The important second part of the “Inform and Share” step is making sure that patients with upcoming encounters know where to go and what to expect. One of the best models with the most data that we are able to track is the Southern California Kaiser Permanente model.
For nearly 50 of its 75 years in business, this organization has had active contact with all patients who had an upcoming appointment scheduled.
Prior to the internet, all patients received appointment reminders in the mail. If the encounter was a more expensive appointment, like a radiology appointment or an appointment with a specialist, a phone call was made to the patient.
And, if the upcoming appointment was a specialized test, the patient received explicit instructions in the mail and a phone call.
Kaiser as an organization was able to reduce costs and improve outcomes and its reputation by transforming this process to digital communication.4
Historically, this process was labor-intensive. Now, there are tools at our fingertips for this kind of engagement.
Appointment reminders can be automated with standard messages that include the provider’s address, directions, and pre-appointment instructions or considerations. These have become relatively easy to set up and can be tailored to the types of appointments.
Practices that use appointment reminder systems have been found to reduce their no-show rate by up to 38%.5 Multiply that by your average revenue per visit, and it’s easy to justify the investment.
The last piece of the “Inform and Share” step is to provide information about what happened during the encounter.
A study out of Brown University’s School of Public Health found that patients forgot or never learned about half the essential information from talks with healthcare providers, though prompting helped recall another 36 percent of it.6
In addition, about 15 percent of the information was remembered erroneously or not at all.7
There are tools that organizations can use to provide information about the encounter and what the patient should expect after their session. This can be as simple as standardized leaflets for typical visits or patient-specific instructions delivered via email or a portal.
Helping patients understand what happened, what’s next and where they are in their healthcare journeys increases their personal investments in the patient-caregiver relationship.
Using an after-visit engagement process also provides an opportunity to get immediate feedback from patients about how their previous visits went and whether or not their expectations were met. These same tools are then used to promote reputation management and the practice’s presence in internet searches … which is where we started.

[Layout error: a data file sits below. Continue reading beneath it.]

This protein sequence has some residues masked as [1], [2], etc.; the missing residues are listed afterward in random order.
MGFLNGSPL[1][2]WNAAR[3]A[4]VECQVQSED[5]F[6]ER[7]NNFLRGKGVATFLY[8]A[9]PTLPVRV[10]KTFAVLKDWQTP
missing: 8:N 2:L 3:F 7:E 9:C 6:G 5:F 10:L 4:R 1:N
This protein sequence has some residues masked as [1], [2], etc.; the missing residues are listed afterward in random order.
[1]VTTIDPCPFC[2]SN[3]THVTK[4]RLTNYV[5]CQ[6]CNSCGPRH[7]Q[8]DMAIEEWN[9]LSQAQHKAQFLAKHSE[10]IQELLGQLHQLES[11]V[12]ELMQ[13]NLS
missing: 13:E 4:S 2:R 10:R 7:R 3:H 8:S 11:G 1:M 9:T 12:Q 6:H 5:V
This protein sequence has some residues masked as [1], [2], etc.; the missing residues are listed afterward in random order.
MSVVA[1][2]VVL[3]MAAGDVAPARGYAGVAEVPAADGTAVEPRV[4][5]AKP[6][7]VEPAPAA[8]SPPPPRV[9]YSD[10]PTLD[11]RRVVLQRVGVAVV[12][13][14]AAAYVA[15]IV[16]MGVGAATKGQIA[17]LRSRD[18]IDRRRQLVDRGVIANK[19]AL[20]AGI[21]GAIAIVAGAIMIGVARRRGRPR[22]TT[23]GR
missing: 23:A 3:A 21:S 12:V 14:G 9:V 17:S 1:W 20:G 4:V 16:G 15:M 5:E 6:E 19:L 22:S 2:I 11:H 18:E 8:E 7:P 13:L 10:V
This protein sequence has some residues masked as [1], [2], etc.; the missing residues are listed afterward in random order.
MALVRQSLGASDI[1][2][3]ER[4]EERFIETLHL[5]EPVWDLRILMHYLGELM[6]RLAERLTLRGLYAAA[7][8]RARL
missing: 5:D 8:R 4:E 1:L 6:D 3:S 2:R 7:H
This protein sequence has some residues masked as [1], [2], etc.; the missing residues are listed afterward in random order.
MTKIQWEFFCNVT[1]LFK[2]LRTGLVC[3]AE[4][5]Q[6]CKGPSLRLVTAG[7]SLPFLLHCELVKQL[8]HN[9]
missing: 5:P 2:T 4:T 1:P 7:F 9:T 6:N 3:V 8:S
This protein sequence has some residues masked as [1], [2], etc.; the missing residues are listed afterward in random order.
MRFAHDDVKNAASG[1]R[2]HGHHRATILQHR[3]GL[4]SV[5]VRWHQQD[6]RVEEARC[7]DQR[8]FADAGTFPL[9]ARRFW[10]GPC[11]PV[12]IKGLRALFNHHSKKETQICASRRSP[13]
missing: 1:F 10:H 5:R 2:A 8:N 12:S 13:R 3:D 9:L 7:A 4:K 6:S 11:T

The ROI of Patient Engagement Strategies
Establishing a repeatable process for informing patients can dramatically improve patient experiences while providing a notable return on investment by lowering labor and operational costs and improving staff productivity.
This first step in the patient engagement journey is one that has a tangible and measurable impact on a practice and its place in the healthcare community.
In my next PE blog post, I will move on to take a closer look at the second phase of patient engagement: “Consult and Engage Me.”
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1 National Library of Medicine, “Unraveling the Meaning of Patient Engagement: A Concept Analysis,” Sept. 3, 2016
2 National Library of Medicine, “Clarifying the Degrees, Modes, and Muddles of ‘Meaningful’ Patient Engagement in Health Services Planning and Designing,” April 21, 2019
3 National Library of Medicine, “Online Health Information Seeking Among US Adults: Measuring Progress Toward a Healthy People 2020 Objective,” Sept. 12, 2019
4 Marketing Dive, “Kaiser Permanente Cuts Patient Communication Costs with SMS,” 2017
5 National Library of Medicine, “Effectiveness of Mobile-Phone Short Message Services (SMS) Reminders for Ophthalmology Outpatient Appointments: Observational Study,” May 31, 2008
6 7 National Library of Medicine, “Factors Associated with Patient Recall of Key Information in Ambulatory Specialty Visits: Results of an Innovative Methodology,” Feb. 1, 2018